I’ve always had mixed feelings about Lexus’ NX compact crossover. I’ve found it to be fairly sporty – in general, and not just by staid Lexus standards – and overall more engaging to drive than the larger (and highly popular) RX, but also a bit cramped inside. Not to mention that the NX, like most Toyota and Lexus products, just seemed a step behind when it came to infotainment.
Lexus addressed two of those criticisms with the current model and did so quite nicely.
The Big Idea
When one’s employer tells you that you are required to go to San Diego, California for a company event I guess most people’s reaction would be “hey, I hear they have a great zoo there”.
I suspect I am slightly an outlier in that my first thought was “I should buy an old car and drive up the Pacific Coast Highway and consign the car with a shipping agent to transport it home”.
Maybe it’s just automotive Stockholm Syndrome, but after 15 years of testing vehicles, a huge percentage of which have been crossover SUVs, I’m ready to say it: Crossovers aren’t so bad.
Yeah, I know, you’re going to ask me to blink twice if I am OK, but hear me out.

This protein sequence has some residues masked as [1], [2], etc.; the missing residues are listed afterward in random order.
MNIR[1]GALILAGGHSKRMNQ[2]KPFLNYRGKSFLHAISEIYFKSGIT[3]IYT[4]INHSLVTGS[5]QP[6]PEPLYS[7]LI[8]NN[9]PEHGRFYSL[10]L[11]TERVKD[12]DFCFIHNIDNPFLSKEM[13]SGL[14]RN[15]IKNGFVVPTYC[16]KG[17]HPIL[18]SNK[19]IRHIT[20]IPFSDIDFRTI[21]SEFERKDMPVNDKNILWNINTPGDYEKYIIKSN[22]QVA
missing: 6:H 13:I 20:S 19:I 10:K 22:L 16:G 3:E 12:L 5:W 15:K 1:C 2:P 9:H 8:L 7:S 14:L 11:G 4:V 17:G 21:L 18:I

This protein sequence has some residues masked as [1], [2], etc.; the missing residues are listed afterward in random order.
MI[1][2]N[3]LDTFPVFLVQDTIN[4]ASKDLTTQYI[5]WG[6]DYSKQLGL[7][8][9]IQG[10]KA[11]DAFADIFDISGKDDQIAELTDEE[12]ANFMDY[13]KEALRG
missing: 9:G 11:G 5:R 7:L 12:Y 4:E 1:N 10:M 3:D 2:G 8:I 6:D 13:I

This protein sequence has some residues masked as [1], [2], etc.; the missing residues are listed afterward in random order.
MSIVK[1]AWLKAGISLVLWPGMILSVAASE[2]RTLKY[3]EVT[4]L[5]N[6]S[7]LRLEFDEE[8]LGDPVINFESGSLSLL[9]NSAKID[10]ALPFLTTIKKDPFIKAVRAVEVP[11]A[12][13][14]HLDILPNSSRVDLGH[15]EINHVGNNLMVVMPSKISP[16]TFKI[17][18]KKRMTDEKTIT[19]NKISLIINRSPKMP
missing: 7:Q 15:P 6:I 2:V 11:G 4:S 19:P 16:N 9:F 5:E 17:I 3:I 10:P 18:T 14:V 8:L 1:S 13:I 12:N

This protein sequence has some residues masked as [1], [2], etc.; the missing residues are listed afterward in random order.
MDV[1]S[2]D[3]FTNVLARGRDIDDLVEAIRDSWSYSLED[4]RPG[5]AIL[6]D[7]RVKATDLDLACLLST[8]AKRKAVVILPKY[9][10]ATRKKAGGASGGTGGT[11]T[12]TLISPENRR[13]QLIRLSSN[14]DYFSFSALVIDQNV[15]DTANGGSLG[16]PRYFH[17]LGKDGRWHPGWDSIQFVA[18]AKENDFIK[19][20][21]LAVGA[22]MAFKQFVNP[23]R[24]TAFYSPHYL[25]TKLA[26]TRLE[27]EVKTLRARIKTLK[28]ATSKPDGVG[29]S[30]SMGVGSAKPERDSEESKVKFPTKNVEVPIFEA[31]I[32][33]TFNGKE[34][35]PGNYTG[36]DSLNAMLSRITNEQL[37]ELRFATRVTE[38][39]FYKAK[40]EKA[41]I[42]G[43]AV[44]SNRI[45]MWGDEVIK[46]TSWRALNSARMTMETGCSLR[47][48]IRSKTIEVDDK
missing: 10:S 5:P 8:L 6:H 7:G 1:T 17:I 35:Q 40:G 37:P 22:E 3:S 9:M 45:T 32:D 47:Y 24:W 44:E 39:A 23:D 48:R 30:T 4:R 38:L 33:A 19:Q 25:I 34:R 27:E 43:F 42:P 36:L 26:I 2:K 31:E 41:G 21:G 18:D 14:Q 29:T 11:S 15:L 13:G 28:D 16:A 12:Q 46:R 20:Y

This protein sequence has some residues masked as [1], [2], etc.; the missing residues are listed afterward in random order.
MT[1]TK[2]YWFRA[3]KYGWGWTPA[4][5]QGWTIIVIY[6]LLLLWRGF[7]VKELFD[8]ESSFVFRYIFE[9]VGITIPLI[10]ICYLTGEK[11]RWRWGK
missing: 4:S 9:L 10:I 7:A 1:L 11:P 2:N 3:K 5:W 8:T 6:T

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- DenverMike When was it ever a mystery? The Fairmont maybe, but only the 4-door "Futura" trim, that was distinctively upscale. The Citation and Volare didn't have competing trims, nor was there a base stripper Maxima at the time, if ever, crank windows, vinyl seats, 2-doors, etc. So it wasn't a "massacre", not even in spirit, just different market segments. It could be that the Maxima was intended to compete with those, but everything coming from Japan at the time had to take it up a notch, if not two.Thanks to the Japanese "voluntary" trade restriction, everything had extra options, if not hard loaded. The restriction limited how many vehicles were shipped, not what they retailed at. So Japanese automakers naturally raised the "price" (or stakes) without raising MSRP. What the dealers charged (gouged) was a different story.Realistically, the Maxima was going up against entry luxury sedans (except Cimarron lol), especially Euro/German, same as the Cressida. It definitely worked in Japanese automaker's favor, not to mention inspiring Lexus, Acura and Infiniti.